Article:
Found this quite useful, “Tutoriel Traction #01 Dégripper les freins” on You Tube there are a dozen or more.
Not understanding French I am not going to criticise but it really helped with the front cradle, the silent blocks well ?????
Thanks David, they do look like a useful set of videos. Maybe after working through that lot I’ll be able to speak French. The one that shows how to strip the silentblocs shows why recon cradles are available.
The Silent block one I do not understand, they go to all that work but leave the inner of the silent block on the splined shaft Part # 426144.
You need to get this off to change the silent block.
It took a 30 tonne press and a gas torch remove mine.
sorry, delayed response due to work-based distractions.
I take your point. I haven’t done this job so much kudos to you.
I just watched this again. Tutorials 18 and 19 show the more or less the same thing but 18 has english subtitles which I missed first time around.
If you do it the way you did, do I assume you have to push the splined shaft out of both silentbolocks and the arm all at the same time? Or at least out of one of the silentblocks and the arm?
I think their strategy is, having trashed the rubber bits of the silent blocks, by taking the remaining inner parts off one at a time they avoid the need for a 30 ton press and just use their 3 legged puller (and a couple of blow torches and a big breaker bar). This then leaves the splined shaft in the arm which cannot be removed from the cradle – and here is where the subtitles come in for me. They are saying that there is no need to withdraw the splined shaft, because, I guess, it would only need to be pressed back in again. Do the splines wear on that bit? If not, I see their point.
The guys call themselves Sunday Mechanics – do you get the impression they do this in the afternoon after a good lunch?
Yes we pushed it down through the fwd silent block, the arm and finally the rear silent block.
An article in Volume 36 Issue 4 they try to do this but end up cutting the arms, I think there is another one somewhere in the FP.
There is supposed to be an article of a modified version on Tech Torque by Roger Williams which I cannot find as per Volume 40 issue 1.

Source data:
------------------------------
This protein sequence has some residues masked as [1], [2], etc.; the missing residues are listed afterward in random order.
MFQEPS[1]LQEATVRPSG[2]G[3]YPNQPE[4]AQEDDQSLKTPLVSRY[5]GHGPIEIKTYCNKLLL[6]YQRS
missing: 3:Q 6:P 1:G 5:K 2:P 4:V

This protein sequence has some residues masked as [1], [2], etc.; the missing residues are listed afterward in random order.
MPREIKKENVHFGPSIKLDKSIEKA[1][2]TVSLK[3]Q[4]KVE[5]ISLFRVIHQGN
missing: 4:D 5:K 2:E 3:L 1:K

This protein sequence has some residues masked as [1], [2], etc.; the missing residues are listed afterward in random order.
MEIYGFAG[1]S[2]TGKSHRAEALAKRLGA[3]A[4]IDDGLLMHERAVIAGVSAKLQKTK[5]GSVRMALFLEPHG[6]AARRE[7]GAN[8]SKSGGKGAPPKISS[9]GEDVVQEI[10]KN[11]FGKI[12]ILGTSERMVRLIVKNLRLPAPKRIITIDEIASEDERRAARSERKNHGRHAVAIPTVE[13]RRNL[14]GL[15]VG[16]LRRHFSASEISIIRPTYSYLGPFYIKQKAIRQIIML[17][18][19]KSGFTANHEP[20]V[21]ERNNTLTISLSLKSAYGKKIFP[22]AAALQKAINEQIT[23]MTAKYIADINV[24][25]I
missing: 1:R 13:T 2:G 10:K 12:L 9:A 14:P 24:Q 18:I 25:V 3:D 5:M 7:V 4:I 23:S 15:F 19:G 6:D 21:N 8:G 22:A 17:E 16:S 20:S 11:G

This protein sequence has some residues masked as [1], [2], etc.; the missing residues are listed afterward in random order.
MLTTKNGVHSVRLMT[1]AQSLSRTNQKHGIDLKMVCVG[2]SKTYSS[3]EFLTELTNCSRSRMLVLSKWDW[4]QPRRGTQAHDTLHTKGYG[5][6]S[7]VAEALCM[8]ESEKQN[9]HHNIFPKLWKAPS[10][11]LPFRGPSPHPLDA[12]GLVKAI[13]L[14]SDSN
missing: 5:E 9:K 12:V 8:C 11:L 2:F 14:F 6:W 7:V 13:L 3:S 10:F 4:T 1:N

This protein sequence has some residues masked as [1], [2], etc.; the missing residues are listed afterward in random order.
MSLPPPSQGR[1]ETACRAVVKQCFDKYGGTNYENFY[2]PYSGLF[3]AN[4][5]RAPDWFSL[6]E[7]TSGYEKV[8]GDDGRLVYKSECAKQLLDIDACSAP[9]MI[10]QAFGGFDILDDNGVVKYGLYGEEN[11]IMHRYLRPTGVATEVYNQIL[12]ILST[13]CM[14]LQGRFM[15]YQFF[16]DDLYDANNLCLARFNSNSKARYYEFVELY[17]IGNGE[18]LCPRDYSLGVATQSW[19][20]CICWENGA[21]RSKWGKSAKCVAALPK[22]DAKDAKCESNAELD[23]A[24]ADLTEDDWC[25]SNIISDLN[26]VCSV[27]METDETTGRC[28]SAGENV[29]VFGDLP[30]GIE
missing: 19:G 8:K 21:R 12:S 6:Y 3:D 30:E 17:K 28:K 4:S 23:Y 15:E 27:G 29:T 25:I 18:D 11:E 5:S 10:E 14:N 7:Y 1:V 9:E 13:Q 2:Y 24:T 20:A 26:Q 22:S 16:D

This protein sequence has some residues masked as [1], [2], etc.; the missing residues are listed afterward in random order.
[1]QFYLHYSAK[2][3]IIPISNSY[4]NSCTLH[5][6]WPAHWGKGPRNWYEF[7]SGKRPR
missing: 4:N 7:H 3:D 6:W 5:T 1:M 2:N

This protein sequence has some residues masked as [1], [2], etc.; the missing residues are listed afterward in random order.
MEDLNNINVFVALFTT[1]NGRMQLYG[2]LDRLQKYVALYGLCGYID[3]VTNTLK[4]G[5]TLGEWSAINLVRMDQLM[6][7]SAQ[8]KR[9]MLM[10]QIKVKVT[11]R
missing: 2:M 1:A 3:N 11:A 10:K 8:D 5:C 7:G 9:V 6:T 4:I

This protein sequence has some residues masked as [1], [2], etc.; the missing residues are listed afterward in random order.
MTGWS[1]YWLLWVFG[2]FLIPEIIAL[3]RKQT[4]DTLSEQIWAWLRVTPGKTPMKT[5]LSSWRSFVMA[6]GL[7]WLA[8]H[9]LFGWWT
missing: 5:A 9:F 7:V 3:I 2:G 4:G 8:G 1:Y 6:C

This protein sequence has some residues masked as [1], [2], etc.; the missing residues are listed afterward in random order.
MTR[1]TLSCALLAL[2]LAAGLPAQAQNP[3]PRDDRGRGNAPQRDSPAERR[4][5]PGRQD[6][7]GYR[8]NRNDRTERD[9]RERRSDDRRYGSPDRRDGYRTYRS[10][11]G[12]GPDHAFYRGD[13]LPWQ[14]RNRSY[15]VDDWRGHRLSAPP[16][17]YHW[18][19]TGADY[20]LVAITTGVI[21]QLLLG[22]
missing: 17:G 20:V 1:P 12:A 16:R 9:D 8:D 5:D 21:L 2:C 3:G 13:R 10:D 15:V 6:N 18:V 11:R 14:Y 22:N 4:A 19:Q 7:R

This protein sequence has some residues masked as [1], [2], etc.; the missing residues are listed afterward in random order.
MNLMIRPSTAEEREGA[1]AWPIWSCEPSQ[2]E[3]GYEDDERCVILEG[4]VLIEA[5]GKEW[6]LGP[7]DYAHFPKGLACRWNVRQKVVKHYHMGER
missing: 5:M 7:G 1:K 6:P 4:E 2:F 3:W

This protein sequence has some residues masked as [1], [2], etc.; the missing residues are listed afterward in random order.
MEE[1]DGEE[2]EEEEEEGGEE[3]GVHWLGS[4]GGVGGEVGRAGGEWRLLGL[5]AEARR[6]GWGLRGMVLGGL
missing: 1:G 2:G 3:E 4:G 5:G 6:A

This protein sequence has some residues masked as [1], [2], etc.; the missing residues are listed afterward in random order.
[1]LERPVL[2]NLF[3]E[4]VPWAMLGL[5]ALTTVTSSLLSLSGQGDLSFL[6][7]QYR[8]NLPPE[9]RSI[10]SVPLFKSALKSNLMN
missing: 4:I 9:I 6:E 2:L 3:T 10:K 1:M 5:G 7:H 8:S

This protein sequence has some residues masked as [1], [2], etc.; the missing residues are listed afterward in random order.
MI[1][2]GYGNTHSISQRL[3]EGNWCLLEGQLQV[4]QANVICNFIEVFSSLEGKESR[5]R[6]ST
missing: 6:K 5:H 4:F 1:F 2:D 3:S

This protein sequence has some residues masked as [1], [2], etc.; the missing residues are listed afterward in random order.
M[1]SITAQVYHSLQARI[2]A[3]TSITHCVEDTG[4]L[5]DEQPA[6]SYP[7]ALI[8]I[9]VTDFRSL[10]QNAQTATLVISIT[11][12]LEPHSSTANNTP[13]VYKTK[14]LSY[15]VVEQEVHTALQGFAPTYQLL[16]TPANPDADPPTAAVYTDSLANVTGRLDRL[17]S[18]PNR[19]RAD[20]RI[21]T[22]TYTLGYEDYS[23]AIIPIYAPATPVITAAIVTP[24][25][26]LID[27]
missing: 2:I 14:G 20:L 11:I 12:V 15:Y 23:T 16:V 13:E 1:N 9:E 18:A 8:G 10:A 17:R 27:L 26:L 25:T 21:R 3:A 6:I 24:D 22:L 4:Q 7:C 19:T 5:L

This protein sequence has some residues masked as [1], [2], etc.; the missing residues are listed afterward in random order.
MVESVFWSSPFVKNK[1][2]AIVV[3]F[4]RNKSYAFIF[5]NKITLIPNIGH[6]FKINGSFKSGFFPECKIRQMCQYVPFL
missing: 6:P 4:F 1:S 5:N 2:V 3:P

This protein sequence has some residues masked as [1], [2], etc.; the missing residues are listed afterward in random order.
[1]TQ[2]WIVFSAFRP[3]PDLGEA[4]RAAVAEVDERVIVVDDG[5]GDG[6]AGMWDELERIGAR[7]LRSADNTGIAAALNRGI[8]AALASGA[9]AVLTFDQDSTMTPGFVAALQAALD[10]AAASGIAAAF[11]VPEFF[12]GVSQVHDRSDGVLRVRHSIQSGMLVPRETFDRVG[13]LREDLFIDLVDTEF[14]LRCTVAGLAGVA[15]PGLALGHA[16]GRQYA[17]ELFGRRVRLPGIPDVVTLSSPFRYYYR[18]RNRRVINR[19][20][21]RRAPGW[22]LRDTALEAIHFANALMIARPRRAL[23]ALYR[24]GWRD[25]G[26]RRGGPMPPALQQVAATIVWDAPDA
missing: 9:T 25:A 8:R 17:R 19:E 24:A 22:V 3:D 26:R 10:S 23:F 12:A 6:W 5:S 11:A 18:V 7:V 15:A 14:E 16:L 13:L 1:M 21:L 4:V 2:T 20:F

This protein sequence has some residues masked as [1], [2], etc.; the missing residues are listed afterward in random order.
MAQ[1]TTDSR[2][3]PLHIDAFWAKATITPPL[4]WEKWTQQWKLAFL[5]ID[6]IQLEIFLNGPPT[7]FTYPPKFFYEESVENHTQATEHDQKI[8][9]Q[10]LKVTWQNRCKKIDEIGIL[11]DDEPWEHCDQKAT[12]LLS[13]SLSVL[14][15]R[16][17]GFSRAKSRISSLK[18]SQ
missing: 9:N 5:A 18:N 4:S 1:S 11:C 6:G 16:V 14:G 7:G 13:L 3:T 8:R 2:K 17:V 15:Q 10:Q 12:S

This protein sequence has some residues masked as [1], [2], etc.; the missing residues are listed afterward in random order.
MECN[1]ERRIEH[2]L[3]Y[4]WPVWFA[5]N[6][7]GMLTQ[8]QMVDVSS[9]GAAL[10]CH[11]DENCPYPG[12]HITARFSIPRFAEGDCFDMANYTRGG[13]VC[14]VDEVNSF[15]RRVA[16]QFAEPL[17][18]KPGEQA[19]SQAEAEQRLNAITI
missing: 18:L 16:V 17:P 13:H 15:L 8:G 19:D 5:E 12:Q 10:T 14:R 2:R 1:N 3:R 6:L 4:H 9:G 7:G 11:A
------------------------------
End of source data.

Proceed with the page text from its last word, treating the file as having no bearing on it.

If you leave the spline in the arm you will not be able to adjust the disengaged portion of the rear silent block, and its a lot easier/better to clean up and paint.
Just visited several machine shops until I found one with a press and torch willing to listen (apologised for the smell afterwards) the splined shaft was crazy tight.
The only article I can find is in volume 36 issue 4 – it’s not by Roger Williams and it seems to be fairly similar to the video – angle grinding in involved. Maybe the Roger Williams piece is in one of the “Correspondence” pieces…
This is from January/February 2016.
Think the other article may have been in the old Tech Torque, so it should be in the new one but I cannot open it.
So, the article I mentioned in the last FP is sitting snugly up on the web site and Mick has added a few more from his own web archives.
I’ve now added two more articles to the TOC Tech section on the site. Remember: you go onto the site, click on the Technical Support button, then enter the TOC Tech section to find all these articles.
Here are the abstracts of the two latest pieces to go up on the site.
New improved silent blocs now available for TAs, including the Big 6
Abstract notes by:
In the rush to get the Traction built certain parts had serious engineering flaws that were not addressed during its 23 year production life and the design of the silent bloc type suspension system is a good example of this. The principle of the design for the Normale/Légère type cars is that a splined pin connects the bottom suspension arm to the front and rear silent blocs that are bolted to the cradle. The splines in the broached tube that are ‘rubbered’ into the silent bloc housing and those in the bottom suspension
arm are parallel but the splined connecting pin is tapered. The splined connecting pin is knocked in from the rear and gets successively tighter as it passes through the bottom suspension arm and into the front silent bloc. The original splined connecting pins were splined over their full length but later there was an undercut section of approx 50mm with no splines where it passed through the bottom suspension arm. This reduced the engagement in the bottom arm by 60%
and caused the broaching at the outer edges of the bottom suspension arm to ‘bell mouth’.
I understand Roger Williams has retired and his son has taken over the business, if I had seen this before I had bought the silent blocks I would have looked into it.